The govt`s tax collection arms suffer too many heads
March, 15th 2008
Even as the government has decided to induct private sector executives to head its public sector companies, the two tax collection arms of the central government are facing a curious problem.
Tasked with gathering over Rs 6,87,715 crore (or nearly $168 billion) as revenue receipts in 2008-09, the two agencies the Central Board of Direct Taxes (CBDT) and the Central Board of Excise and Customs (CBEC) will be headed by a succession of bureaucrats with unusually short tenures.
Consider this: incumbent CBDT chairman R. Prasad, who was given a months extension in view of the Budget, will retire at the end of this month after five months at the helm, just like his immediate predecessor.
From April 1 onwards, the CBDT will see three chairmen in quick succession. P K Misra will have a months tenure, followed by R S Mathoda with two months and N B Singh with seven months.
Thereafter, Sunita Kaila is slated to head the board for two months ending March, 2009. Once Kaila, who will be the only one of these four chairpersons to participate in making Budget 2009-10, retires, a fresh round of musical chairs will begin.
The situation is only slightly better at the CBEC. Incumbent chairman S K Shingal is retiring at the end of this month after a nine-month tenure (his predecessor VP Singh was better off he was in situ for 12 months).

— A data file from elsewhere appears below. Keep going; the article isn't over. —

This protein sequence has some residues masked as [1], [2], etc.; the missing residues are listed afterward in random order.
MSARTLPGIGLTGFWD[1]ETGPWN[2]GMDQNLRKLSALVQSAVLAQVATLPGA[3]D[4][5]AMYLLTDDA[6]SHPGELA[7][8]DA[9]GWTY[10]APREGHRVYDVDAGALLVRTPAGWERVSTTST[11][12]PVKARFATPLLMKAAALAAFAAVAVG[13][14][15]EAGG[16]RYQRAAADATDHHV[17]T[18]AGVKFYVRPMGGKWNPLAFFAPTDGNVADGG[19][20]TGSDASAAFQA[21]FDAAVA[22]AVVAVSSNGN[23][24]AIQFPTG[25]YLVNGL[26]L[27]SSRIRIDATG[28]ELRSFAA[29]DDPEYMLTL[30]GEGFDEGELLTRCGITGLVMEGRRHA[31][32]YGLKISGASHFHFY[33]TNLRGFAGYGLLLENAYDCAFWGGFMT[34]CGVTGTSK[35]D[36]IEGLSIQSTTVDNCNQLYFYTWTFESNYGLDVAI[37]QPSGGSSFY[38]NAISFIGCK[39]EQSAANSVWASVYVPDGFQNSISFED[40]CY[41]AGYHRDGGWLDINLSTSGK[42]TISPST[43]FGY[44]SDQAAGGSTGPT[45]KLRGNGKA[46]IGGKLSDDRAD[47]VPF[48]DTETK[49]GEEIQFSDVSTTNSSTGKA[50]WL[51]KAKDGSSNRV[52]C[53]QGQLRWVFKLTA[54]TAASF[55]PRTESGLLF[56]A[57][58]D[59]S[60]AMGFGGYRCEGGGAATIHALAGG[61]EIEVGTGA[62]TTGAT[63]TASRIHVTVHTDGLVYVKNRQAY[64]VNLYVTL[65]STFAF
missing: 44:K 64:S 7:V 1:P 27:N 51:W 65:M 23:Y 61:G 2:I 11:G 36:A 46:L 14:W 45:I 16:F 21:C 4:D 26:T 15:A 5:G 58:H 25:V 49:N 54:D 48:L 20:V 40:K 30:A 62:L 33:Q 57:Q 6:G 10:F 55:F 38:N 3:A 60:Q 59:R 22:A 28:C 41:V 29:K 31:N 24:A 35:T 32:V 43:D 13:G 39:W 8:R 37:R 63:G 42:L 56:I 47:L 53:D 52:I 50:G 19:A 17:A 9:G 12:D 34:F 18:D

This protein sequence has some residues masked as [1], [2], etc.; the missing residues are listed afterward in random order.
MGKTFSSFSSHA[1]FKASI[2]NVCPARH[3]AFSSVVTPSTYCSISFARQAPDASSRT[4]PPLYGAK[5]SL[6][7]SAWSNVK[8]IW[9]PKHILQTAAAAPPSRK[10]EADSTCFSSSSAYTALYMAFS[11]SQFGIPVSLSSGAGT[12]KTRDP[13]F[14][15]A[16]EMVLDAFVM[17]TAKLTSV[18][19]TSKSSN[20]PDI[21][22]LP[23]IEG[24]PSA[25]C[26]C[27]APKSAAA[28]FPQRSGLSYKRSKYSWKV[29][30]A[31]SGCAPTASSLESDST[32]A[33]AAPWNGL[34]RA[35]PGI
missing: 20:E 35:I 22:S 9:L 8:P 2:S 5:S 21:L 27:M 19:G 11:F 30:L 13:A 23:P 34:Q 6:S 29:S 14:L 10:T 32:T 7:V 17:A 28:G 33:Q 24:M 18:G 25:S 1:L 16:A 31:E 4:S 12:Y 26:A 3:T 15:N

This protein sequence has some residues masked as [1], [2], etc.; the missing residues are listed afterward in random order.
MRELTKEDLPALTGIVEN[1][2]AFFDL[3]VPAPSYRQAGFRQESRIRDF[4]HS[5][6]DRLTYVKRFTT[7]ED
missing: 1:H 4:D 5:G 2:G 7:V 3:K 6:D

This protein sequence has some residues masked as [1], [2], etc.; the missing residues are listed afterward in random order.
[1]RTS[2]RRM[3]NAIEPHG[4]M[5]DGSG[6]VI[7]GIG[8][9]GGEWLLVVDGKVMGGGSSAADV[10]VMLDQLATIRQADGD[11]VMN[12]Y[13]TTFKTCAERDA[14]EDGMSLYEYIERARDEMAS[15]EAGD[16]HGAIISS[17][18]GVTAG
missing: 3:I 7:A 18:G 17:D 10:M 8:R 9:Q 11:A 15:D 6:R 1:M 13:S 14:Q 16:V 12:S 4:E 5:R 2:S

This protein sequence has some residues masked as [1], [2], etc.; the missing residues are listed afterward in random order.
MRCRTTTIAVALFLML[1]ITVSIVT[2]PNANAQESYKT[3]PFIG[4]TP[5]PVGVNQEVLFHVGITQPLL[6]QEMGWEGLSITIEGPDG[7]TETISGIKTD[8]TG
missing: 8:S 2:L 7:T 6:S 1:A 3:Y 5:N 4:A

The next in line is P C Jha, who is expected to have a term of 14 months. It is harder to predict things after that.
The last time anyone had a decent tenure as CBDT chairman was Ravikant, who was appointed in 1997 and was in the chair for three years.
MUSICAL CHAIRS IN NORTH BLOCK
* Incumbent R. Prasad - Five months till March-end
* P K Misra for a month from April 1
* R S Mathoda for two months
* N B Singh with seven months
* Sunita Kaila for two months ending March, 2009
* Incumbent S K Shingal - Nine months till March-end
* Next in line is P C Jha for 14 months
But this appears to be a tradition of sorts. Since its inception in 1964, the CBDT has had only four chairmen with three-year tenures.
Over the past decade the turnover at the top has increased, leading to tenures of 30 and 60 days, which do not allow an officer to make any real difference.
Officers in the last month of service are generally busy completing formalities and settling their pension details and so on, said a senior Indian Revenue Service officer.
While the short tenures are a direct result of the government following the principle of seniority, the fact is that over the years fixed tenures for bureaucrats have been institutionalised in various arms of the government including key secretary-level positions.
The need for stability at the top is critical in an election year. It is these two agencies tax collection efforts that will provide the government headroom for additional social expenditure and political largesse in the form of farm debt waivers.
But the short tenures mean that journalists tend to ask CBDT and CBEC chiefs all sorts of questions except about their vision. The reason is not hard to fathom.